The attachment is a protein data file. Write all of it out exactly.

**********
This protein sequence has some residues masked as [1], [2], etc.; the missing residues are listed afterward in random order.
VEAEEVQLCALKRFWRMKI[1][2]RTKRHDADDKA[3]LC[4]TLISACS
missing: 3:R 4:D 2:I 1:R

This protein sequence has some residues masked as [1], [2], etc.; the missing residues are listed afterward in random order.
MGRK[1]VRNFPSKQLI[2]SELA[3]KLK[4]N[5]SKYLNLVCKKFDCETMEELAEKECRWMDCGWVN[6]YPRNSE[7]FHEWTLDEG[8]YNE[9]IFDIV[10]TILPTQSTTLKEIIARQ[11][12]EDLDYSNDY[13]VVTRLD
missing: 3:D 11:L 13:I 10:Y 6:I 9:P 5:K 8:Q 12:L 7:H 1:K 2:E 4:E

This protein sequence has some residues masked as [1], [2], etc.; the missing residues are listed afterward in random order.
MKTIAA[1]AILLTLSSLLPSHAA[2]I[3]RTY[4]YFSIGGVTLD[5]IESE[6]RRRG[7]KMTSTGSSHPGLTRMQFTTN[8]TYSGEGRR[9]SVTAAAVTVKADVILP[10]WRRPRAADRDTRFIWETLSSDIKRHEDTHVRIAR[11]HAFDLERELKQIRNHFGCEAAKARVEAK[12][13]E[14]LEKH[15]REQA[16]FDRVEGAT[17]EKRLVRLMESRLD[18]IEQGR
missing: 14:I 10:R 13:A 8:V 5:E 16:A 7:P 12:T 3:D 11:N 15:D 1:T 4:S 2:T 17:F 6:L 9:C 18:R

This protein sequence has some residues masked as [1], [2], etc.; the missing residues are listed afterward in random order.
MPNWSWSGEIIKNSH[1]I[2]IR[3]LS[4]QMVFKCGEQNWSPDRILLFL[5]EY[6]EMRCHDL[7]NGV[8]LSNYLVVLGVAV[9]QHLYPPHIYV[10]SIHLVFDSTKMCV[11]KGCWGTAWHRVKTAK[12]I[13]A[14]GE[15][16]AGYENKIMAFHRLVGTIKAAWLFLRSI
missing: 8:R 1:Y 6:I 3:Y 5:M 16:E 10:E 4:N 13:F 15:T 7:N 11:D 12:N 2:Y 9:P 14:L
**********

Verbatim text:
This protein sequence has some residues masked as [1], [2], etc.; the missing residues are listed afterward in random order.
VEAEEVQLCALKRFWRMKI[1][2]RTKRHDADDKA[3]LC[4]TLISACS
missing: 3:R 4:D 2:I 1:R

This protein sequence has some residues masked as [1], [2], etc.; the missing residues are listed afterward in random order.
MGRK[1]VRNFPSKQLI[2]SELA[3]KLK[4]N[5]SKYLNLVCKKFDCETMEELAEKECRWMDCGWVN[6]YPRNSE[7]FHEWTLDEG[8]YNE[9]IFDIV[10]TILPTQSTTLKEIIARQ[11][12]EDLDYSNDY[13]VVTRLD
missing: 3:D 11:L 13:I 10:Y 6:I 9:P 5:K 8:Q 12:L 7:H 1:K 2:E 4:E

This protein sequence has some residues masked as [1], [2], etc.; the missing residues are listed afterward in random order.
MKTIAA[1]AILLTLSSLLPSHAA[2]I[3]RTY[4]YFSIGGVTLD[5]IESE[6]RRRG[7]KMTSTGSSHPGLTRMQFTTN[8]TYSGEGRR[9]SVTAAAVTVKADVILP[10]WRRPRAADRDTRFIWETLSSDIKRHEDTHVRIAR[11]HAFDLERELKQIRNHFGCEAAKARVEAK[12][13]E[14]LEKH[15]REQA[16]FDRVEGAT[17]EKRLVRLMESRLD[18]IEQGR
missing: 14:I 10:R 13:A 8:V 5:E 16:A 7:P 12:T 3:D 11:N 15:D 1:T 4:S 2:T 17:F 6:L 9:C 18:R

This protein sequence has some residues masked as [1], [2], etc.; the missing residues are listed afterward in random order.
MPNWSWSGEIIKNSH[1]I[2]IR[3]LS[4]QMVFKCGEQNWSPDRILLFL[5]EY[6]EMRCHDL[7]NGV[8]LSNYLVVLGVAV[9]QHLYPPHIYV[10]SIHLVFDSTKMCV[11]KGCWGTAWHRVKTAK[12]I[13]A[14]GE[15][16]AGYENKIMAFHRLVGTIKAAWLFLRSI
missing: 8:R 1:Y 6:I 3:Y 5:M 16:E 10:E 4:N 13:F 15:T 7:N 11:D 12:N 2:Y 9:P 14:L